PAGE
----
“No one thought I’d make it in the first place, you know. And then, when it happened, it was, ‘yeah, but he’ll never keep it up.’ And now they say I’m killing myself—stuff like this. Then when I clean up, they say, ‘well, his art’s dead.’ “
This statement summarizes not only the life and work and Jean-Michel Basquiat but also the dog-eat-dog mentality of the New York art scene in the 1980s. Basquiat, a graffiti painter captured the spotlight for a few short years with his expressionistic and emotional canvases; his fresh perspective and composition spoke of his struggles with race and identity and the need to create. He died at twenty-seven of a heroin overdose, but his work still moves viewers today. His life and art was the subject of the 1996 film Basquiat directed by Julian Schnabel which won the Independent Spirit Award.
Basquiat takes time to get into. The film seems to open without much focus and perhaps this speaks to Basquiat’s own lack of knowledge about what his life was to be about. He is portrayed by Jeffrey Wright who does a phenomenal job of getting into character. Wright is transformed throughout the film from a giggling young man with an abstract dream of becoming famous to a character with depth that comes from beauty, creation, tragedy and an inner battle that is being lost. Within a half-hour, viewers are drawn into Basquiat’s world and feel very much a part of the story. The questions of racial and class identity, the duplicity and fickleness of the art world and the overwhelming presence of drugs seem very real and relevant facts to those watching the movie.
As with any portrayal of a man or woman who had significant impact on their world, there is bound to be a touch of exaggeration in the storytelling. Schnabel does a good job of weaving the various aspects of Basquiat’s life into a comprehensive tale and it is hard to find moments that ring false. The opening scene of Basquiat and his mother visiting Picasso’s Guernica and his mother seeing a shining crown on his head felt quite surreal, but the emotions of the rest of the movie felt sincere.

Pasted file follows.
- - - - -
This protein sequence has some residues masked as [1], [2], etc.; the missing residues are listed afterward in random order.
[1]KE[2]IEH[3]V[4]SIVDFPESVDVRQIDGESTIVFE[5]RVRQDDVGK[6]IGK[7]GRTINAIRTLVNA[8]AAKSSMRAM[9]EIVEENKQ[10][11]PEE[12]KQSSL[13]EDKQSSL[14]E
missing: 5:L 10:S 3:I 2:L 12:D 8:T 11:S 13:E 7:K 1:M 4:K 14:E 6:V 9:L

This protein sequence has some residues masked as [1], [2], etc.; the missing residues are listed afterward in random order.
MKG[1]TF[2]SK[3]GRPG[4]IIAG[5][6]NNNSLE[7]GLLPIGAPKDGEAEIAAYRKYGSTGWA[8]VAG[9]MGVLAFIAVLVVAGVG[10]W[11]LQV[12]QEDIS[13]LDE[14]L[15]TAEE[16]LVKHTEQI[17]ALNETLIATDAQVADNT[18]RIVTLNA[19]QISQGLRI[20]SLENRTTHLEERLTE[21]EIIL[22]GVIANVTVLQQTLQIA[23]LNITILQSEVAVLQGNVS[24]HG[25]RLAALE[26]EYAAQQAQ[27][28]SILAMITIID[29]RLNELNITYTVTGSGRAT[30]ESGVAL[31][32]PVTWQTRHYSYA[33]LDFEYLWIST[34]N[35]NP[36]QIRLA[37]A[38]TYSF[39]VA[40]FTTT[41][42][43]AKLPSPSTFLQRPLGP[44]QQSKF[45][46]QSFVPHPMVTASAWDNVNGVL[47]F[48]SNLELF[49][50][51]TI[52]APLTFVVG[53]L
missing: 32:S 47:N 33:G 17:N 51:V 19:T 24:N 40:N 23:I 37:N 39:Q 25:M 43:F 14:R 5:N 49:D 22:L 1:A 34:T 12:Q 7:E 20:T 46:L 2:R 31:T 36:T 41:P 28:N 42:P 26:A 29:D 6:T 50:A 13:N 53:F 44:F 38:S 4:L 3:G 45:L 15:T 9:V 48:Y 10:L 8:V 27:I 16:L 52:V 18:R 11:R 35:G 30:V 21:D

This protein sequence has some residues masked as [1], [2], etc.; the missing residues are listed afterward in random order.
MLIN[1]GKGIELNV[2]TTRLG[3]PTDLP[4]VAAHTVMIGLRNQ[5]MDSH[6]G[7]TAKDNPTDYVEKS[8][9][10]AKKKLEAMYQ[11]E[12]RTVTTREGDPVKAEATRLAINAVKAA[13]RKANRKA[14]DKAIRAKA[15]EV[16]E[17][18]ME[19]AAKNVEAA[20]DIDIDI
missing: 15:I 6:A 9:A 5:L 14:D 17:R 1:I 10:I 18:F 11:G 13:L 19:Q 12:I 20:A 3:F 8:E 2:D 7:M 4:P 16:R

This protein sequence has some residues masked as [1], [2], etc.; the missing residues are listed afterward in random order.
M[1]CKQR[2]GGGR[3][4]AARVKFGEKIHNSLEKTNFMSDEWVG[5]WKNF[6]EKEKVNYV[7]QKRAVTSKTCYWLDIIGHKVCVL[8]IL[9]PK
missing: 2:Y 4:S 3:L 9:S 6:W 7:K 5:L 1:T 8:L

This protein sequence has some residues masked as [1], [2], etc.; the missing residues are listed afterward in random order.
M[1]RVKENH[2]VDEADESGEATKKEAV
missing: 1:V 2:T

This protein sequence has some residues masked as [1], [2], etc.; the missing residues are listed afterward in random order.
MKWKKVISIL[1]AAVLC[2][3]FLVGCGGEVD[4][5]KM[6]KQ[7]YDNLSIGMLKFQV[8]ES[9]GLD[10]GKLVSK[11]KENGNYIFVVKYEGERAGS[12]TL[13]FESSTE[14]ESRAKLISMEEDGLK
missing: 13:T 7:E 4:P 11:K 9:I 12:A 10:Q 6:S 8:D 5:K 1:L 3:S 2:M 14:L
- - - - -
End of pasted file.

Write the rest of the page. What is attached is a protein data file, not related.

Once Basquiat is established in the basement studio, there is a beautiful montage of him painting several canvases. Set to the jazz music he loved and the music of the streets, viewers watch as he moves from one canvas to the next as an idea strikes him. He walks on top of canvas that lies on the floor painting patches of color here and there, spray painting parts, writing in the graffiti style on others. Through the montage his studio fills with finished canvases and viewers are able to get a sense of how the works were created, and once again feels legitimate.
Art, the art world and Basquiat’s personal life share the spotlight in this movie. His art is the reason for the movie and is featured throughout, however it would have been nice to see a few pieces more in depth, perhaps with an explanation of what is behind them. The art world and the mutual exploitation of the artists and the dealers and the public is a prominent story line and one that was a source of frustration for Basquiat. His struggle with drugs, the self-doubt and the issues of being a black artist in a white man’s world are also portrayed with seriousness.
There are multiple layers to the film that can be appreciated with additional viewings. There is reference to the John Henry myth and to a story about a prince locked in a tower with a golden crown that makes beautiful music that are linked to Basquiat’s life and that require time to digest. As a biopic, this movie succeeds in introducing a new generation to the genius of Jean-Michel Basquiat and his incredible canvases.